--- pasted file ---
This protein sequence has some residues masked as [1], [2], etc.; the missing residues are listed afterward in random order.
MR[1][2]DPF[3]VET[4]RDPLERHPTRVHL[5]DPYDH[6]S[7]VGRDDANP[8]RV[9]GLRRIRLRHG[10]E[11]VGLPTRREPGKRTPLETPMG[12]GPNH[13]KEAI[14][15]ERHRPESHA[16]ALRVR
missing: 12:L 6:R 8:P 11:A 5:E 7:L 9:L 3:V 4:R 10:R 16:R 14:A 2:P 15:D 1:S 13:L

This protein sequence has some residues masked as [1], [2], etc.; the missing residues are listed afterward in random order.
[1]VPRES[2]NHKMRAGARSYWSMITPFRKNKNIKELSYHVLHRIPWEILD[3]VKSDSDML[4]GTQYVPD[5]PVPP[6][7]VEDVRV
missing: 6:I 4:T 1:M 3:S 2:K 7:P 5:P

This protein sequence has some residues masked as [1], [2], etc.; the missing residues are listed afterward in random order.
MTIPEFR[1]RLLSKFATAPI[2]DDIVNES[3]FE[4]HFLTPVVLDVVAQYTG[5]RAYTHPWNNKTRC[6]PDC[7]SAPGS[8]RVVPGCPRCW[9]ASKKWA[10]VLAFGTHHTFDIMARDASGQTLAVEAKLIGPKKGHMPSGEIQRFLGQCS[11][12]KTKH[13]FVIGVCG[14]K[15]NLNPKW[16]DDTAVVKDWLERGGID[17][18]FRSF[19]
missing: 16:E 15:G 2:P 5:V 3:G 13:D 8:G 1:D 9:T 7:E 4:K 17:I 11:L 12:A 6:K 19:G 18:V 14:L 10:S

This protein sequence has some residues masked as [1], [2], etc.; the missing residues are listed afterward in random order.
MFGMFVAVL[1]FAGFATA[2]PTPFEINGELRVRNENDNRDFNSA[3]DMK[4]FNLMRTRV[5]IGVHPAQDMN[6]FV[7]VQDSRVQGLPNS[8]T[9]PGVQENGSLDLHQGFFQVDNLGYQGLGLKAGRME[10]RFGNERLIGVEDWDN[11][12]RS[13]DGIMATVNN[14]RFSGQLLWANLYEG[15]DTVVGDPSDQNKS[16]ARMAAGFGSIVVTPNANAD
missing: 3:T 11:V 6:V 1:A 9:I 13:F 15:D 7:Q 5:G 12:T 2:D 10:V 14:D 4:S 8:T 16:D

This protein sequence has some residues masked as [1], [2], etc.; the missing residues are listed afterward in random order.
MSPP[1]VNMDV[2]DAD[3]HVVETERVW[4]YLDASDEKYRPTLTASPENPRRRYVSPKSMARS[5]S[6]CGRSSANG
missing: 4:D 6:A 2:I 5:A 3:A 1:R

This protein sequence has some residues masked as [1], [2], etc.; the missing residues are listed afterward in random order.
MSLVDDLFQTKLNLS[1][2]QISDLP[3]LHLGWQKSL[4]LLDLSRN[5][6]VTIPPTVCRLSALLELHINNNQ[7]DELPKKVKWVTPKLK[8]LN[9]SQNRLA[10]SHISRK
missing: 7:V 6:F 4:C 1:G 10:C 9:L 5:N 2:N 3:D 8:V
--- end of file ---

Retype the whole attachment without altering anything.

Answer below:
This protein sequence has some residues masked as [1], [2], etc.; the missing residues are listed afterward in random order.
MR[1][2]DPF[3]VET[4]RDPLERHPTRVHL[5]DPYDH[6]S[7]VGRDDANP[8]RV[9]GLRRIRLRHG[10]E[11]VGLPTRREPGKRTPLETPMG[12]GPNH[13]KEAI[14][15]ERHRPESHA[16]ALRVR
missing: 12:L 6:R 8:P 11:A 5:E 7:L 9:L 3:V 4:R 10:R 16:R 14:A 2:P 15:D 1:S 13:L

This protein sequence has some residues masked as [1], [2], etc.; the missing residues are listed afterward in random order.
[1]VPRES[2]NHKMRAGARSYWSMITPFRKNKNIKELSYHVLHRIPWEILD[3]VKSDSDML[4]GTQYVPD[5]PVPP[6][7]VEDVRV
missing: 6:I 4:T 1:M 3:S 2:K 7:P 5:P

This protein sequence has some residues masked as [1], [2], etc.; the missing residues are listed afterward in random order.
MTIPEFR[1]RLLSKFATAPI[2]DDIVNES[3]FE[4]HFLTPVVLDVVAQYTG[5]RAYTHPWNNKTRC[6]PDC[7]SAPGS[8]RVVPGCPRCW[9]ASKKWA[10]VLAFGTHHTFDIMARDASGQTLAVEAKLIGPKKGHMPSGEIQRFLGQCS[11][12]KTKH[13]FVIGVCG[14]K[15]NLNPKW[16]DDTAVVKDWLERGGID[17][18]FRSF[19]
missing: 16:E 15:G 2:P 5:V 3:G 13:D 8:G 1:D 9:T 7:E 4:K 17:I 11:L 12:A 6:K 19:G 18:V 14:L 10:S

This protein sequence has some residues masked as [1], [2], etc.; the missing residues are listed afterward in random order.
MFGMFVAVL[1]FAGFATA[2]PTPFEINGELRVRNENDNRDFNSA[3]DMK[4]FNLMRTRV[5]IGVHPAQDMN[6]FV[7]VQDSRVQGLPNS[8]T[9]PGVQENGSLDLHQGFFQVDNLGYQGLGLKAGRME[10]RFGNERLIGVEDWDN[11][12]RS[13]DGIMATVNN[14]RFSGQLLWANLYEG[15]DTVVGDPSDQNKS[16]ARMAAGFGSIVVTPNANAD
missing: 3:T 11:V 6:V 1:A 9:I 13:F 15:D 7:Q 5:G 12:T 2:D 10:V 14:D 4:S 8:T 16:D

This protein sequence has some residues masked as [1], [2], etc.; the missing residues are listed afterward in random order.
MSPP[1]VNMDV[2]DAD[3]HVVETERVW[4]YLDASDEKYRPTLTASPENPRRRYVSPKSMARS[5]S[6]CGRSSANG
missing: 4:D 6:A 2:I 5:A 3:A 1:R

This protein sequence has some residues masked as [1], [2], etc.; the missing residues are listed afterward in random order.
MSLVDDLFQTKLNLS[1][2]QISDLP[3]LHLGWQKSL[4]LLDLSRN[5][6]VTIPPTVCRLSALLELHINNNQ[7]DELPKKVKWVTPKLK[8]LN[9]SQNRLA[10]SHISRK
missing: 7:V 6:F 4:C 1:G 10:C 9:L 5:N 2:N 3:D 8:V